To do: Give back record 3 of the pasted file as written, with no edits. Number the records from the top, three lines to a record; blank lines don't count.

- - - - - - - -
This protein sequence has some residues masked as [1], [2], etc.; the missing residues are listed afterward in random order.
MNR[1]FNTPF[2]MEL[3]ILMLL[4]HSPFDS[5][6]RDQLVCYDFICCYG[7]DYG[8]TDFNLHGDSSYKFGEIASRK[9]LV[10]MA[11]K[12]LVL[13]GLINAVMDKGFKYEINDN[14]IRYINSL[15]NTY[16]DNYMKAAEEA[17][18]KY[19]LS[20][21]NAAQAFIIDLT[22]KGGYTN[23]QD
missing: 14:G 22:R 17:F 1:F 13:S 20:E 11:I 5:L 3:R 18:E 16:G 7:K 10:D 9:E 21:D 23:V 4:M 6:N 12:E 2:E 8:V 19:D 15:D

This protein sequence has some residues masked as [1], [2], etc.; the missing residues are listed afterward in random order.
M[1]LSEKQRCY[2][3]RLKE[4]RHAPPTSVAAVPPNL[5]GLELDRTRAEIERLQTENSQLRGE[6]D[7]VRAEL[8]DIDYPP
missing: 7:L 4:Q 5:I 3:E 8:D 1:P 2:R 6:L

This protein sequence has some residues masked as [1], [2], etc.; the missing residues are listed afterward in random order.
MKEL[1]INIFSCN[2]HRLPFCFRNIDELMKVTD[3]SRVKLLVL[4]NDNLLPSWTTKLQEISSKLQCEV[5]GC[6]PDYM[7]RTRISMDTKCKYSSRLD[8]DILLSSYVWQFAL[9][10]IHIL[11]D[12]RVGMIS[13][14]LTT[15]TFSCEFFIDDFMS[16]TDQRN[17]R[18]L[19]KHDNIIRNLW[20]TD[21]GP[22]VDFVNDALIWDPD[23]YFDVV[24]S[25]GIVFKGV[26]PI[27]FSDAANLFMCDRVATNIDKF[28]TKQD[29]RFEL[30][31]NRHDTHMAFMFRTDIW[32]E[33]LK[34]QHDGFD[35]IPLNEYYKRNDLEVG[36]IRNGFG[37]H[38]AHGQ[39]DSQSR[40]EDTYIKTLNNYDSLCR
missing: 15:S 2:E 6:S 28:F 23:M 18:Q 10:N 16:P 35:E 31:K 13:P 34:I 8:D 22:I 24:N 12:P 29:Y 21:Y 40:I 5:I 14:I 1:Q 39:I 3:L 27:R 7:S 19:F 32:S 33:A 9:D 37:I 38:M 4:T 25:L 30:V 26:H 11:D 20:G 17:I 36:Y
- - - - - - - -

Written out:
This protein sequence has some residues masked as [1], [2], etc.; the missing residues are listed afterward in random order.
MKEL[1]INIFSCN[2]HRLPFCFRNIDELMKVTD[3]SRVKLLVL[4]NDNLLPSWTTKLQEISSKLQCEV[5]GC[6]PDYM[7]RTRISMDTKCKYSSRLD[8]DILLSSYVWQFAL[9][10]IHIL[11]D[12]RVGMIS[13][14]LTT[15]TFSCEFFIDDFMS[16]TDQRN[17]R[18]L[19]KHDNIIRNLW[20]TD[21]GP[22]VDFVNDALIWDPD[23]YFDVV[24]S[25]GIVFKGV[26]PI[27]FSDAANLFMCDRVATNIDKF[28]TKQD[29]RFEL[30][31]NRHDTHMAFMFRTDIW[32]E[33]LK[34]QHDGFD[35]IPLNEYYKRNDLEVG[36]IRNGFG[37]H[38]AHGQ[39]DSQSR[40]EDTYIKTLNNYDSLCR
missing: 15:S 2:E 6:S 28:F 23:M 18:Q 10:N 16:P 35:E 31:K 13:P 34:I 8:D 22:I 24:N 12:P 29:Y 21:Y 40:I 5:I 14:I 1:Q 39:I 3:L 27:R 7:S 19:F 32:S 33:A 9:D 37:I 38:M 4:T 25:L 30:V 26:H 11:D 20:G 17:I 36:Y